Tuesday, March 20, 2007

AD2: Decisions for March 6 & 13, 2007

People v Lampon, 2007 NY Slip Op 02140 [available here]

The Second Department held the defendant's challenge to the sufficiency of the evidence to support his depraved indifference murder conviction was not properly preserved where trial defense counsel argued only that the count should be dismissed because "the defendant's conduct was not consistent with 'recklessness.'" (Lampon, 2007 NY Slip Op 02140.) "There was evidence of intoxication presented at trial which the jury could have found negated the defendant's intent to kill without negating the defendant's reckless state of mind." (Id. at __.) Trial defense counsel did not go on to argue that the defendant lacked the required "depraved indifference" mens rea, and the Second Department declined to reach the issue in the interest of justice. (Id. at __.)

People v Benson, 2007 NY Slip Op 01891 [available here]

People v Sebastian, 2007 NY Slip Op 01903 [available here]

The Second Department continues to give defendants specific performance of their plea terms; if no postrelease supervision is discussed at plea or sentencing, then the postrelease supervision is not part of the sentence and the defendant does not have to comply with it. (Benson, 2007 NY Slip Op 01891 ["Neither the sentencing minutes nor the court's order of commitment mentioned the imposition of any period of post-release supervision. Therefore, the sentence actually imposed by the court never included, and does not now include, any period of post-release supervision."].) The Fourth Department's decisions in this area are different; if postrelease supervision is mandatory, then failure to impose the postrelease supervision at sentencing renders the sentence illegal and the appellate court is bound to vacate the sentence and remand (even if none of the parties on appeal request such relief). (See, e.g., People v Davis, 2007 NY Slip Op 00929.)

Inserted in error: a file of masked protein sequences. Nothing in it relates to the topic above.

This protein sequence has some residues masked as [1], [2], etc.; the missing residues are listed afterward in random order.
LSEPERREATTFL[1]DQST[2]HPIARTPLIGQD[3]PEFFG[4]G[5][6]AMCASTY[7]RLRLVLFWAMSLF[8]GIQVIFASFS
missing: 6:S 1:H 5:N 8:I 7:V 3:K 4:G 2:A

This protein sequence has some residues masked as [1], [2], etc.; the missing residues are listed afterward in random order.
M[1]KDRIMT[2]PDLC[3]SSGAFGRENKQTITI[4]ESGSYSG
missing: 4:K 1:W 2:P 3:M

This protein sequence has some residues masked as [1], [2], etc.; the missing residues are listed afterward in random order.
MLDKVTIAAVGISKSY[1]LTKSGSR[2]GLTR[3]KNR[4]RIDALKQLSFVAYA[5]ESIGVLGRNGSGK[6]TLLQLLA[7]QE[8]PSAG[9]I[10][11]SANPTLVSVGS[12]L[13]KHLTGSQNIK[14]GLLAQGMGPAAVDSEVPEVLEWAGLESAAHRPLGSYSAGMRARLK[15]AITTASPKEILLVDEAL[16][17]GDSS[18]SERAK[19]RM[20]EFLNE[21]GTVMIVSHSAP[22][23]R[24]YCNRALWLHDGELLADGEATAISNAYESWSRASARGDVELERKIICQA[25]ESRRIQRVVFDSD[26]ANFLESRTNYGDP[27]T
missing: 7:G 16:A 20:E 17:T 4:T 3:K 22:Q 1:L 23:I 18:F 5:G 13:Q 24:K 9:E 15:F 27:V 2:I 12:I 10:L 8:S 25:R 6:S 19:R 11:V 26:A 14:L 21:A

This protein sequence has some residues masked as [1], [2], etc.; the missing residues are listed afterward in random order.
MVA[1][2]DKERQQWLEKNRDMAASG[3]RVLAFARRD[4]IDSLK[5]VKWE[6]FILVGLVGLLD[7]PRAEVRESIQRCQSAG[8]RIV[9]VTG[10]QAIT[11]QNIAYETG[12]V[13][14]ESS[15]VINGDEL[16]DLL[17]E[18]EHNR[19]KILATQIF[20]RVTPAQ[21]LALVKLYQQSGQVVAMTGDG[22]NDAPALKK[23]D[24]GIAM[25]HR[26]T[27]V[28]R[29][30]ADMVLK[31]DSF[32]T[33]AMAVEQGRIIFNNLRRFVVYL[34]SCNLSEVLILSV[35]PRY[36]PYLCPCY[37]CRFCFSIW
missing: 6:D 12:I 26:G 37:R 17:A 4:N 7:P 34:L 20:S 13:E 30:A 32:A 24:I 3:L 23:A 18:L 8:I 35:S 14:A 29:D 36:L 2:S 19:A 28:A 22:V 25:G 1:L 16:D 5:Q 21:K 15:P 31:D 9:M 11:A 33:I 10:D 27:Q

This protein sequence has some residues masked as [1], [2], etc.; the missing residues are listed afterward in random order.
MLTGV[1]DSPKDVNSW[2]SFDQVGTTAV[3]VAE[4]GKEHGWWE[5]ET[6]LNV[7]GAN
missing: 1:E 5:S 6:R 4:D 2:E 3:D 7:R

People v John, 2007 NY Slip Op 01896 [available here]

The trial court should have reopened the suppression hearing where the officer testified at suppression that a skimask was found only after defendant was identified by an eyewitness, but at trial the witness testified that the officer showed her the skimask before she made the identification. (John, 2007 NY Slip Op 01896.) The fact that another judge presided over suppression did not make the suppression decision the "law of the case", and the hearing should have been reopened because the witness' trial testimony "directly implicated the hearing court's finding of probable cause, and raised more than a question of credibility." (Id. at __.)